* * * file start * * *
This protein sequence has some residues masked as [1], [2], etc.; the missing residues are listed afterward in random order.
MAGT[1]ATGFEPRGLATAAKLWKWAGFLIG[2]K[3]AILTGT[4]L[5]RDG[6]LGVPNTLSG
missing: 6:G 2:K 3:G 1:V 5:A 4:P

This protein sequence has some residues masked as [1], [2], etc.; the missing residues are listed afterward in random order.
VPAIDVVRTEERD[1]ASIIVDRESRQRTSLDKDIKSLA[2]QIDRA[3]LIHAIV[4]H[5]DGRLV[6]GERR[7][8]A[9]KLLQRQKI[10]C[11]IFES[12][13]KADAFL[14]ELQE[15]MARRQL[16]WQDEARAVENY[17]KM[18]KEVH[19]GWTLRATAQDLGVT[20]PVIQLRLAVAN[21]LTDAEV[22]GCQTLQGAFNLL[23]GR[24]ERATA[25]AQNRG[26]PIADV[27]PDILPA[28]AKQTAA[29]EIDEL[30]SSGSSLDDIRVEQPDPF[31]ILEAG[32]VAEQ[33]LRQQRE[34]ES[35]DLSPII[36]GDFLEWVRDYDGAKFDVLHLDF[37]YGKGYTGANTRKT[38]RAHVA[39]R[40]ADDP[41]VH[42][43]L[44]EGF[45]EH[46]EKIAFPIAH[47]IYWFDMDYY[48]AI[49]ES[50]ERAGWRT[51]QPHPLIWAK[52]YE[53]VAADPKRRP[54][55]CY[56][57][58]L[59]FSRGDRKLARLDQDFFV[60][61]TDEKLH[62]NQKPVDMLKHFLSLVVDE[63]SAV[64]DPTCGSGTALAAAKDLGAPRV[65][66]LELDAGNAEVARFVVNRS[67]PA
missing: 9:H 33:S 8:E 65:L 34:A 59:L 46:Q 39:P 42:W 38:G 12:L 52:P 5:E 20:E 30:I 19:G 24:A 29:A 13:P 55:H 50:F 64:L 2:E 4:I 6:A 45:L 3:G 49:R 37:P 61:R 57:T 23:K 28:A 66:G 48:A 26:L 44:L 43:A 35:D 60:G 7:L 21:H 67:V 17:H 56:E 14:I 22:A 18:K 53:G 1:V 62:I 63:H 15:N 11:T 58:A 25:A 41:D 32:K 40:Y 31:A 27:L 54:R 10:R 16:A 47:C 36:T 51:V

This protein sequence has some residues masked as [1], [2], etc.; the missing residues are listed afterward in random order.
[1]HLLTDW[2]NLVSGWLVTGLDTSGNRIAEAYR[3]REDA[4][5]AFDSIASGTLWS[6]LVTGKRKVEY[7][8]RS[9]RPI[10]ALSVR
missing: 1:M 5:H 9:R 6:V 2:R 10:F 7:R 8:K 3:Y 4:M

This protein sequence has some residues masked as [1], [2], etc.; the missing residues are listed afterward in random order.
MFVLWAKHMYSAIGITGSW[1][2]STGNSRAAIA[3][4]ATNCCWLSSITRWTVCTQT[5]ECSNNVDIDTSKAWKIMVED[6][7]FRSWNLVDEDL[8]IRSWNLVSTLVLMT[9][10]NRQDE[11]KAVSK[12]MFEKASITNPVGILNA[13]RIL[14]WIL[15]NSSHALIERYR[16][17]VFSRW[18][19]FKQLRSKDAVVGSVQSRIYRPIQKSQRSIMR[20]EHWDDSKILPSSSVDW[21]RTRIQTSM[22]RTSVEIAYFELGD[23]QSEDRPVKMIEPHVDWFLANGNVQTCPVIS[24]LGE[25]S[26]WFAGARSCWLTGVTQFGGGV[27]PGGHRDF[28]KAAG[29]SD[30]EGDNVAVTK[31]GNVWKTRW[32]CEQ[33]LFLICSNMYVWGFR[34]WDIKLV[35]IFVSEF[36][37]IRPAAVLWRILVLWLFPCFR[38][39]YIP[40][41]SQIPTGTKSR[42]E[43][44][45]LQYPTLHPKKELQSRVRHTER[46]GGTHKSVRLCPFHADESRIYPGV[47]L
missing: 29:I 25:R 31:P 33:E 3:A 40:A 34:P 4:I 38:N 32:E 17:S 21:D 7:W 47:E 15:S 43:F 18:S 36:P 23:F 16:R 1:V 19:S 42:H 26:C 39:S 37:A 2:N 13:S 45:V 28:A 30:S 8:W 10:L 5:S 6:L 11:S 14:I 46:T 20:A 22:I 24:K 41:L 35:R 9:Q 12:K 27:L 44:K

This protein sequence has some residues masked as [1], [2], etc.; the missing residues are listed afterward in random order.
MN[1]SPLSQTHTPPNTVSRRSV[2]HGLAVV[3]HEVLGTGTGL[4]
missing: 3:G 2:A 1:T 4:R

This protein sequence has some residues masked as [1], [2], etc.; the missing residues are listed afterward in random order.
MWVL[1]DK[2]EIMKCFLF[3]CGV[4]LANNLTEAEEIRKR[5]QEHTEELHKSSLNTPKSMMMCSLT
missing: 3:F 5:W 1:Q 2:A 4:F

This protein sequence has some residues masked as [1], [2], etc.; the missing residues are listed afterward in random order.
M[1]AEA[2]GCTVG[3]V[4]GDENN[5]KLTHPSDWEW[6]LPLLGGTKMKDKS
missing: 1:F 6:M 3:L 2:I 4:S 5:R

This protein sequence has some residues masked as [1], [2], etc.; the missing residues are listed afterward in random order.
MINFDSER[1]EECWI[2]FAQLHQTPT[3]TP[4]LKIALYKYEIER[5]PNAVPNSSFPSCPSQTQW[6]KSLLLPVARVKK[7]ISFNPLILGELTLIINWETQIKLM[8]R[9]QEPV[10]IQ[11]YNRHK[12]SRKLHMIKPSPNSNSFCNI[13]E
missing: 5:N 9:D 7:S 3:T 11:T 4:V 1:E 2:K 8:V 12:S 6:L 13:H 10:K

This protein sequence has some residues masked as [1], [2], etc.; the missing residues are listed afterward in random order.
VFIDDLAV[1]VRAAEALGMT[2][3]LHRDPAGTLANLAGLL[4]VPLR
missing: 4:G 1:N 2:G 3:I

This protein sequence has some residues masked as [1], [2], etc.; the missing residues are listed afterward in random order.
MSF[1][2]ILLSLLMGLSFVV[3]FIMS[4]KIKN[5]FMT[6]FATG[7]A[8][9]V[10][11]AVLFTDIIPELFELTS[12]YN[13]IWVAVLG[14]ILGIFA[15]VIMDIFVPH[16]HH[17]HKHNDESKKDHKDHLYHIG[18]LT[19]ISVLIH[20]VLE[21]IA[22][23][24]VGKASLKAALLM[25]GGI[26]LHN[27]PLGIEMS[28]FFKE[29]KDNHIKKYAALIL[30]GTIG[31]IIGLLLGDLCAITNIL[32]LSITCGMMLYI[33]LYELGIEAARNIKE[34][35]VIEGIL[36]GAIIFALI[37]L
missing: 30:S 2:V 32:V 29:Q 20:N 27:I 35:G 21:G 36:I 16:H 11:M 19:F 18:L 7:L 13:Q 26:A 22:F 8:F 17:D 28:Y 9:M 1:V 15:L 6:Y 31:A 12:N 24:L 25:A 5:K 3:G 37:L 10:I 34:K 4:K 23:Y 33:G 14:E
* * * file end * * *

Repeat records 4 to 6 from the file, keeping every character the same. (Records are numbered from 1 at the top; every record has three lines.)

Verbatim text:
This protein sequence has some residues masked as [1], [2], etc.; the missing residues are listed afterward in random order.
MFVLWAKHMYSAIGITGSW[1][2]STGNSRAAIA[3][4]ATNCCWLSSITRWTVCTQT[5]ECSNNVDIDTSKAWKIMVED[6][7]FRSWNLVDEDL[8]IRSWNLVSTLVLMT[9][10]NRQDE[11]KAVSK[12]MFEKASITNPVGILNA[13]RIL[14]WIL[15]NSSHALIERYR[16][17]VFSRW[18][19]FKQLRSKDAVVGSVQSRIYRPIQKSQRSIMR[20]EHWDDSKILPSSSVDW[21]RTRIQTSM[22]RTSVEIAYFELGD[23]QSEDRPVKMIEPHVDWFLANGNVQTCPVIS[24]LGE[25]S[26]WFAGARSCWLTGVTQFGGGV[27]PGGHRDF[28]KAAG[29]SD[30]EGDNVAVTK[31]GNVWKTRW[32]CEQ[33]LFLICSNMYVWGFR[34]WDIKLV[35]IFVSEF[36][37]IRPAAVLWRILVLWLFPCFR[38][39]YIP[40][41]SQIPTGTKSR[42]E[43][44][45]LQYPTLHPKKELQSRVRHTER[46]GGTHKSVRLCPFHADESRIYPGV[47]L
missing: 29:I 25:R 31:P 33:E 3:A 40:A 34:P 4:I 38:N 32:E 17:S 21:D 7:W 47:E 15:S 43:F 18:S 36:P 23:F 16:R 1:V 19:S 42:H 26:C 39:S 37:A 2:N 13:S 45:V 28:A 30:S 8:W 10:L 5:S 6:L 11:S 14:I 46:T 20:A 22:I 24:K 41:L 35:R 9:Q 12:K 27:L 44:K

This protein sequence has some residues masked as [1], [2], etc.; the missing residues are listed afterward in random order.
MN[1]SPLSQTHTPPNTVSRRSV[2]HGLAVV[3]HEVLGTGTGL[4]
missing: 3:G 2:A 1:T 4:R

This protein sequence has some residues masked as [1], [2], etc.; the missing residues are listed afterward in random order.
MWVL[1]DK[2]EIMKCFLF[3]CGV[4]LANNLTEAEEIRKR[5]QEHTEELHKSSLNTPKSMMMCSLT
missing: 3:F 5:W 1:Q 2:A 4:F